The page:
Back and forth, hither and yon – whether on my habitual trajectory between Touraine and Paris or further afield… destinations, encounters, events and observations I can’t resist sharing.

Spitalfields Market in London’s East End

August 14, 2010
spitalfields images

Spent a few days in London mid June –  a trip I try to manage every few months.  Between Ryan Air flights from Tours to Stansted and the EuroStar train, the voyage is rapid, convenient and inexpensive (when booked in advance). London’s enormous size, combined with its dense history, vibrant contemporary culture and the most international flavor of any capital I know – offer infinite fields of discovery and this time, on advice from an artist friend,  I set off to explore around Old Spitalfields Market, – London’s trendy-with-grit fashion/foodie/flea market hub. Liverpool Station is a convenient Tube stop.

Straddling ‘The City’ financial center and a former a meat market, a blokish vibe persists. Smoker’s ledges outside pubs are lined with ‘suits’ savoring a midday pint. Addresses like like Artillery Lane and Gun Street, a cluster of bespoke tailors and macho retro shop signs reinforce the impression. Petticoat Lane, a former market for women’s underwear, which prudish Victorians attempted to rename Middlesex Street in 1830, evens the score somewhat.

Stalls in the refurbished Spitalfields Victorian covered market are open every day but Saturday, with Sunday being the busiest. The antiques market is Thursday. Friday when I wandered through, it was a mix of fashion and artisan accessories vendors, plus a cluster of recording/record dealers. I’m not a fan of real estate based projects, as they can’t help becoming touristy and sanitized but the market and surrounding complex of restaurants and shops have revitalized the area.

In a listed 18th century building at 56 Artillery Lane, Alex Sainsbury, 41 year old son of the supermarket scion and art patron, recently opened a non profit exhibition, performance and and arts residency space called Raven Row that is garnering attention among art cognoscenti. Tracy Emin has a studio off neighboring Brick street, renowned for art shows and dance clubs.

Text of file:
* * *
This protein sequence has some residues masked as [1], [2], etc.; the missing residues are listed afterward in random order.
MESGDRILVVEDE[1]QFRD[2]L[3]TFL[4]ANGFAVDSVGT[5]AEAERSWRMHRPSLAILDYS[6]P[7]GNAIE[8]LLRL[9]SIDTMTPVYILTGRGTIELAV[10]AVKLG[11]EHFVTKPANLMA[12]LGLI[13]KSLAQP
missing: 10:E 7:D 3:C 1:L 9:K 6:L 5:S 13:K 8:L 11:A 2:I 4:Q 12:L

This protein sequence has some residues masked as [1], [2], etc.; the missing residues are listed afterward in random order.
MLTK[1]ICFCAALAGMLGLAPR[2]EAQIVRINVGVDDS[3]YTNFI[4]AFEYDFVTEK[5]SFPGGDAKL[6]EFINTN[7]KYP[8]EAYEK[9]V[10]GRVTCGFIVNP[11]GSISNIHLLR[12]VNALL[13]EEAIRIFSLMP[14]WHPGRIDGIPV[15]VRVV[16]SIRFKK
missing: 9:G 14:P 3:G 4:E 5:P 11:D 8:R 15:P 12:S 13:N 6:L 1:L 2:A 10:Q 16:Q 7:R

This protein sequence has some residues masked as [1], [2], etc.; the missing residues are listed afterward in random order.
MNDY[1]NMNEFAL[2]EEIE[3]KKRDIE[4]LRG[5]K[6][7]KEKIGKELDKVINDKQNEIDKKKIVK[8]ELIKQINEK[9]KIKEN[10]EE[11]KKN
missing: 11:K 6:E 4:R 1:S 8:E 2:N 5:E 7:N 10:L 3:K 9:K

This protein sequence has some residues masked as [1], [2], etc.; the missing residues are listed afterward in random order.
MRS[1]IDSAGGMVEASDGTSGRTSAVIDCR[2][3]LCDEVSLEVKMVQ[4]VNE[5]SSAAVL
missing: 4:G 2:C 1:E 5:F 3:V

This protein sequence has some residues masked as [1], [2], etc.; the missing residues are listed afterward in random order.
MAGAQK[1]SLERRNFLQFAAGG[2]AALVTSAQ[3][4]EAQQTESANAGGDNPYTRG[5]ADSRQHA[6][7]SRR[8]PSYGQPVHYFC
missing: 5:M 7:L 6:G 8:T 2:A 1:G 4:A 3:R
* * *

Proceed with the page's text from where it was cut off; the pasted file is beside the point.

Whitechapel Gallery, which has staged landmark exhibitions since 1901, has a show up July 8 – September of work by New York Painter Alice Neel, best known for portraits of artists and writers. When abstraction and male painters were darlings of the critics in the mid 20th century, Neel’s work was critically overlooked but loyal fans are delighted she’s getting her due in Lucien Freud’s home town. The gallery is open Tuesday to Wednesday, Friday and Saturday, 11 a.m. to 6 p.m.; Thursday 11 a.m. to 9 p.m. Free admission.

Brick Lane, the epicenter of Banglatown is thick with Bangladeshi curry restaurants. Papodoms at #94 –, has a banner promoting its status as Best Curry Chef Award Winner at 2006, 2008 & 2009 Brick Lane Curry Festival. A modernist cylindrical steel minaret topped with an illuminated crescent moon marks an important mosque on the corner of Fournier Street and further up the road at #159, there’s a steady line for Bagels at the Beigel Bake Shop and a concentration of vintage clothing boutiques.